2019 has been an incredible year for drum and bass so far. A new wave of producers are stepping in and switching up the pace, an influx of multi skilled collectives are taking the scene by force – proving that sometimes three heads are better than one. Meanwhile the veterans are still consistently providing cuts that continue to inspire and shape the sound of the next generation. Sitting among those who have grafted for over a decade is Kyrist.
DJ, multi genre producer, label manager and all round tech queen. 2019 has also been one for the books for d&b’s leading lady Kyrist. With a debut performance at Ibiza’s Amnesia, her fourth EP on Dispatch and her debut appearance at the renowned Boomtown Fair Festival; Kyrist aka Kirsty Clarke has a lot to shout about. I caught up with her ahead of her summer adventures to talk all things drum & bass…
In interview with Kyrist
Firstly, congratulations on getting booked for Boomtown! You must have been pretty pleased the day that call came…
Thank you!! Yeah I’m stoked that I get to play at Boomtown this year. Since I started going to the festival a few years ago I had always wondered what it would be like to look out over a main stage to all those people, and this year my wish has been granted.
You’re playing on The Relic stage, how will you approach this set in comparison to your others? Do you feel more pressure?
I think I will probably dig deeper into my music collection to find some classic tunes and plan the set meticulously when it gets closer to the date.
How do you prep for huge gigs like this, do you still get nervous?
I don’t really get that nervous anymore, it’s more like adrenaline as I know it’s going to be sick and I’ll have loads of fun. I know how to use all the equipment pretty well so I’m not too worried on the technical side of things. I have to consider who’s playing before and after me, making sure I don’t play any of their tracks. But most importantly, stay true to myself and my style.
What is it to you that separates Boomtown from other festivals?
Probably the sheer effort that goes into the production of the festival site, the way they make every year into a story which has opening and closing shows. Actors in every district making you feel like you’ve left your regular life behind for three days and stepped into some alternate universe!
How many years have you been & what’s your favourite stage / act that you’re looking forward to seeing?
I went in 2015 and 2016. My favourite stage will probably be the one I’m playing on. And I’m not sure on the line up, there’s too many good people to just choose one I’m looking forward to checking the most.
Are you playing any other festivals this year?
Yes, Let it Roll – 3rd August, Sequences – 17th August, SW4 – 25th August, Outlook Festival – 6th/7th September, Hospitality In The Park – 21st September
So when you’re not busy gigging and producing, you’re working as label manager for Dispatch – how do you juggle the two?
I usually do all the Dispatch work during the day and when that’s done, get to work on some beats! It’s pretty easy to manage the two simultaneously now.
You’ve got a new EP coming out on Dispatch – tell us about it Kyrist…
There wasn’t really a heavy concept behind the project as a whole, I mean the title track doesn’t really link up with the others but I liked the idea of writing a tune inspired by artwork. I found this really cool picture online of this dark stairwell made of old bricks and a dark ominous sky with the moon shining bright, just made me think that if you saw that in a movie, something bad would definitely happen if you went up those stairs. So I guess the title track was based around that.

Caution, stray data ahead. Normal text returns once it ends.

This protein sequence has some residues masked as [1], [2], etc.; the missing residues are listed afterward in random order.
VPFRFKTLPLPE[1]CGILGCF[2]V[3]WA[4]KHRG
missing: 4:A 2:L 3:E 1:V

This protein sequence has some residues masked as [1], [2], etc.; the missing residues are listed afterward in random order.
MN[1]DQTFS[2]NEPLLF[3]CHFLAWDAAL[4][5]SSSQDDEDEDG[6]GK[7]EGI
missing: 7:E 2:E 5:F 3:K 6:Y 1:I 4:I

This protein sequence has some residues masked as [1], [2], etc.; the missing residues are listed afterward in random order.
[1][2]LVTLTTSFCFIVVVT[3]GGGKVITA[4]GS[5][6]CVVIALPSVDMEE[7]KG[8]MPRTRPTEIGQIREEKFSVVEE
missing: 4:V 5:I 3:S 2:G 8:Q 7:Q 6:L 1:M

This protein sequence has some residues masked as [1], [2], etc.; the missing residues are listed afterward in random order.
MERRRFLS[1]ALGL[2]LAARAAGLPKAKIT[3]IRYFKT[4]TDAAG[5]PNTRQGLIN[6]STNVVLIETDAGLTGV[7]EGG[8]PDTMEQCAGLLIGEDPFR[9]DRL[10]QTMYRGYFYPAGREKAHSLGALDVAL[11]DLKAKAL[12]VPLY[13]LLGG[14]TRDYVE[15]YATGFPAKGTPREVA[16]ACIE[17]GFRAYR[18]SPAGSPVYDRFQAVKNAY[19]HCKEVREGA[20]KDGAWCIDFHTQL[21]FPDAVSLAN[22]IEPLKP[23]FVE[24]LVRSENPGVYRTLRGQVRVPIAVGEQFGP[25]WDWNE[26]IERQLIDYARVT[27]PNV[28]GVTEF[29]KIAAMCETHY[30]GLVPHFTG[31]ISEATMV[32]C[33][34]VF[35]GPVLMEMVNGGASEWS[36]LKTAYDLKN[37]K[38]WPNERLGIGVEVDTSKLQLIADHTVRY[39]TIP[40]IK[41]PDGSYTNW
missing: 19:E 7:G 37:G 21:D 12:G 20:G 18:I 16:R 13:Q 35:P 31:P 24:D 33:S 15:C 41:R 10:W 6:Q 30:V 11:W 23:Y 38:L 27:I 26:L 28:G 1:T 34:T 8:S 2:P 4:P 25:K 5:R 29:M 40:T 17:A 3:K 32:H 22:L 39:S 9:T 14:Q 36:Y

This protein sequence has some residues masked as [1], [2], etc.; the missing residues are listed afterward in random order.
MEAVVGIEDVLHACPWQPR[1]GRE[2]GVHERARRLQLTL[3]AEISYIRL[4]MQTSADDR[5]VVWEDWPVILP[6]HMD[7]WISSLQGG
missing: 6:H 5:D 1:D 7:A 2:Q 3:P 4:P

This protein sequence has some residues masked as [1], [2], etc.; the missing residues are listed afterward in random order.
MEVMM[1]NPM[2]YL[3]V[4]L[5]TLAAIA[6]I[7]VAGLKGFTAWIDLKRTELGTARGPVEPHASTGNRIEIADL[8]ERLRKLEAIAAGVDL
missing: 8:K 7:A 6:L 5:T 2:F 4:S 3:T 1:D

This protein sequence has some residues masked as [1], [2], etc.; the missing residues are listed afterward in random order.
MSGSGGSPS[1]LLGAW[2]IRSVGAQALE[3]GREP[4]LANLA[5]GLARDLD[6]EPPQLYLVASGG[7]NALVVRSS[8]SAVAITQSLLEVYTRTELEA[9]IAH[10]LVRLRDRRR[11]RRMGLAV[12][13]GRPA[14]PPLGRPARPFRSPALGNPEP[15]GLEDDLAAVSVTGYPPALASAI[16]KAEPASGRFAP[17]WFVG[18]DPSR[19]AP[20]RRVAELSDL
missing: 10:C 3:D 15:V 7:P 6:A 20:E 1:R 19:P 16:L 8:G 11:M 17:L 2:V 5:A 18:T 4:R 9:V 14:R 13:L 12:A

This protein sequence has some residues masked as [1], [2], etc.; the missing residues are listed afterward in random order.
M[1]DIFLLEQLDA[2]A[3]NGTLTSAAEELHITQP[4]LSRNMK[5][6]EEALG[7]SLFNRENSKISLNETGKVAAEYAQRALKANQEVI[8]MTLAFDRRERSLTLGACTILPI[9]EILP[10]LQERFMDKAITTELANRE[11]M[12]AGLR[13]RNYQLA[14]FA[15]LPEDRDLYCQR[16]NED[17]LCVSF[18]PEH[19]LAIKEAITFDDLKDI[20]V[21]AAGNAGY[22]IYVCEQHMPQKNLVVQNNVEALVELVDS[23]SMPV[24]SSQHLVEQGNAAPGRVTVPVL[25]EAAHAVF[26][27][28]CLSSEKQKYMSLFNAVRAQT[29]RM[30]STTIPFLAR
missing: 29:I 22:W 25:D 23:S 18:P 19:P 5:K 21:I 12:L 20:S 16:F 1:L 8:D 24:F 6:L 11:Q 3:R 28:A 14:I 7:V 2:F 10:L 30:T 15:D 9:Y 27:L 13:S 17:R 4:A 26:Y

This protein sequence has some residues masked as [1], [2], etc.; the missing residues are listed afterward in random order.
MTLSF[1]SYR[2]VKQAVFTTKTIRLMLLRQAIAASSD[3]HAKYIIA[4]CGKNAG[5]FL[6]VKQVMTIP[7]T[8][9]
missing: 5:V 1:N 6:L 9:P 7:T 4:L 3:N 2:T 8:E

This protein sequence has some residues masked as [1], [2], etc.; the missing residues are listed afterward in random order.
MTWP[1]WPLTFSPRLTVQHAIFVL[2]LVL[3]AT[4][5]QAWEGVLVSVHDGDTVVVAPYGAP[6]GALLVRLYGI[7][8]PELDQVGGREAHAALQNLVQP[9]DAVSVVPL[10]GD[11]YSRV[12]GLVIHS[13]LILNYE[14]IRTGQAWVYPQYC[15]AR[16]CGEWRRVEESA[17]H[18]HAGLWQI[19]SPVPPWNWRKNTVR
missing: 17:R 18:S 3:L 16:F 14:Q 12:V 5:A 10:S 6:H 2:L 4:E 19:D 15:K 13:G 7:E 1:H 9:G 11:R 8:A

The collabs with Philth and Monnroe came together quite naturally with minimal effort, and I wanted to explore the liquid side which I rarely delve into (cos I feel writing liquid dnb isn’t one of my strengths). As for the remixes, I just wanted some artists who I’ve looked up to for years to give my tunes their own spin, and they all nailed it!
The gender debate has been exhausted and I don’t want to dwell on it but it’s good to see more women not just behind the decks but in the back line roles – label positions, tour managers, sound engineers… How do you think we can encourage more women into these kinds of positions?
Well there has to be interest in the field first. If there are girls that are interested in the behind the scenes stuff, it’s important for the guys already involved to make them feel welcome and like they are just as good at the job. If you’ve got passion for it then that will shine through.
You inspire many young women to get behind the decks and make beats & DJ – was that ever your intention when you started out?
Haha, it’s pretty mad to think about you know! I never had the intention of being someone who people look up to and aspire to be like. As someone who struggled with my own identity for years, it’s a weird feeling for girls to come up to me saying they want to be like me.
What advice would you give to someone who’s trying to make it in this industry and what are you reasoning’s behind these words of wisdom?
My advice would be: write as much music as you can, send it out to people who you respect and who’s opinions matter to you. Ask for critical feedback, watch YouTube tutorials. Don’t be afraid to do something different and push boundaries. There’s no right or wrong way to make music. It’s all about vibes at the end of the day.
Here here! Finally, if you could have any super power, what would it be and why?
My superpower would be to time travel so I could go back and witness different genres of music in their prime.
Great choice. Thanks so much for the chat! You can grab your copy of Kyrist’s ‘Bad Omen’ EP here.